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about Criminal Defense in North Carolina and South Carolina


Sunday, June 30, 2013

Forced Blood Draws- A Video

Simple Justice "But for the Video, This won't hurt (me) a bit" has an eye opening video depicting several arrested for DWI/DUI undergoing a forced blood draw. It highlights the controversy around forced blood draws in DWI/DUI cases. The recent Missouri case handed down by the US Supreme Court paves the way for the necessity of a warrant in forced blood draws, however a warrant does nothing to diminish the severity of strapping citizens down, putting them in a head hold and forcing a needle in their arm.

I have blogged on the practice of forced blood draws. As a Deputy District Attorney, I handled these cases regularly and showed videos of them during jury trials. It is hard to describe how extreme, and in the words of Simple Justice, "barbaric" they are.  This video, although eight minutes in length, is worth watching.

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Juveniles in Jail?

A study released by the National Bureau of Economic Research concluded that juveniles who were sent to juvenile hall made them 13 percentage points less likely to finish high school and 22 percentage points more likely to be imprisoned as adults.  Business Insider had a short story highlighting the working paper by Anna Aizer and Joseph Doyle.
This paper analyzed over 35,00 juvenile offender during a 10 year period in the Chicago area. The authors found that incarceration had a minimal deterrent effect. Rather, punishments that included curfews and electronic monitoring resulted in a higher likelihood of juveniles becoming productive adults.

It costs on average of $88,000 a year, around $241 a day to keep a child in custody. With severe economic budget cuts in the North Carolina judicial system and juvenile crime decreasing in North Carolina, alternatives to incarceration and raising the minimun age  from 16 years to 18 years should be considered.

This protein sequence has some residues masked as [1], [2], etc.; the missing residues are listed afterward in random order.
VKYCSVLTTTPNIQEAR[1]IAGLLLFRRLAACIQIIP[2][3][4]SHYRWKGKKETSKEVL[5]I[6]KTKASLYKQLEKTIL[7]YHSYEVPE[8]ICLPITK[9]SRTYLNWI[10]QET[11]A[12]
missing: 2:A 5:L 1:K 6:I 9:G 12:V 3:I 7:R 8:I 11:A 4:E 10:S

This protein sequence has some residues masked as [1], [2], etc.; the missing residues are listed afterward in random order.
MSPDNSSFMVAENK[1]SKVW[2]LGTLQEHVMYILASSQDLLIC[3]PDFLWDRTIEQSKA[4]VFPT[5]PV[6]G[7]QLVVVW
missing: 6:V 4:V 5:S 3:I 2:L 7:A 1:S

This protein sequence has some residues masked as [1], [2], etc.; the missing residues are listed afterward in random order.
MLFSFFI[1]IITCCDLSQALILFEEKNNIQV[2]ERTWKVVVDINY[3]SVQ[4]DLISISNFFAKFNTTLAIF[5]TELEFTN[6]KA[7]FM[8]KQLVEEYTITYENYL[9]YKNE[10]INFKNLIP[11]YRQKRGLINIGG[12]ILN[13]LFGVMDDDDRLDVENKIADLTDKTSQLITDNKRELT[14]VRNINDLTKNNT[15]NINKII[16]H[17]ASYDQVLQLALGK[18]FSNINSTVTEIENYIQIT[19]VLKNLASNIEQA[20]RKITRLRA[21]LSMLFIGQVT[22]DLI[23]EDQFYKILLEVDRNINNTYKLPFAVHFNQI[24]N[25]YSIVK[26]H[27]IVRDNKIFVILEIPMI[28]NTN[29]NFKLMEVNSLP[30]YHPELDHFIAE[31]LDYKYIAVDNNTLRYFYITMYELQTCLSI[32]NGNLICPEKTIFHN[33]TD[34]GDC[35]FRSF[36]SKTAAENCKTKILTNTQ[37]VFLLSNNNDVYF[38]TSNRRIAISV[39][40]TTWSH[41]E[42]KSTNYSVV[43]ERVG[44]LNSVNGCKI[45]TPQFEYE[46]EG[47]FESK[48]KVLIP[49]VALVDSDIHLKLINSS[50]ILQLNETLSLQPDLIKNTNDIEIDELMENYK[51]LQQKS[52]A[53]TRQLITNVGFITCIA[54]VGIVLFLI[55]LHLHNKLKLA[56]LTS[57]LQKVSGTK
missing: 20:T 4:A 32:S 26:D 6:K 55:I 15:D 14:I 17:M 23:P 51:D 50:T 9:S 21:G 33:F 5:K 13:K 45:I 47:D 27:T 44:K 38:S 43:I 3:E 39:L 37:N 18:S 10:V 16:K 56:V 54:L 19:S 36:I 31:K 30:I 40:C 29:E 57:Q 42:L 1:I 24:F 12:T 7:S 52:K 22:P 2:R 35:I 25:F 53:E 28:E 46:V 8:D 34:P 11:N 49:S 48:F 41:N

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Saturday, June 29, 2013

Operation Firecracker & DWIDUI Checkpoints

Summer may have officially started June 21st, but last night started likely the first of many DWI/DUI checkpoints in Mecklenburg County. According to the Charlotte Observer, CMPD issued forty six charges at a DWI checkpoint in South Charlotte last night. Eight people were charged with DWI/DUI and seven were charged with Driving While License Revoked. Other charges included open container of alcohol and other miscellaneous traffic charges.

North Carolina's Department of Transportation "Booze it & Lose It: Operation Firecracker" campaign runs from June 28 through July 7. I found this video on their website.

If you have been arrested for a DWI/DUI, it is important to contact an criminal defense attorney for a consultation.

Charlotte Criminal Lawyer Updates Provided by The Law Office of Carilyn Ibsen PLLC 

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Sunday, June 2, 2013

The .05 Solution

The National Transportation Safety Board recently issued a recommendation that state governments across the country should reduce the blood alcohol concentration (BAC) limit from .08 to .05. This caused a recent wave of media attention on drunk driving. Those who support the change cite alcohol related traffic deaths that could possibly be reduced with a lower limit. Those who oppose it, one being the director of the American Beverage Institute, state that it will do nothing to prevent the "hardcore drunk drivers" from getting behind the wheel. A USA Today editorial recommended the use of interlocks in lieu of a lower BAC.

The writing has been on the wall for this reduction for quite some time.  Criminalists I worked with at the Orange County District Attorney's Office told  me 10 years ago that .08 blood concentration would eventually be reduced to a .05 or .04..Whether this will actually happen is likely a political question within state governments. 

However, the media has not addressed the economic implications of  criminalization of lower blood alcohol concentration- the dramatic increase in criminal cases across the country. District and Superior Courts in Mecklenburg County are already overcrowded with cases. Among this backlog of cases, the North Carolina Court System just issued 80 million dollars in budget cuts over the next four years; 638 full time employees cut, including magistrates and district attorney staff that handle criminal cases. NC Policy Watch has an article that talks about this issue. Jail overcrowding and the ability of the police departments to handle such an increase in arrests on a daily basis is another issue.

Perhaps the .05 solution is not as simple as it seems.

Mecklenburg County Criminal Law Updates Provided by The Law Office of Carilyn Ibsen PLLC 


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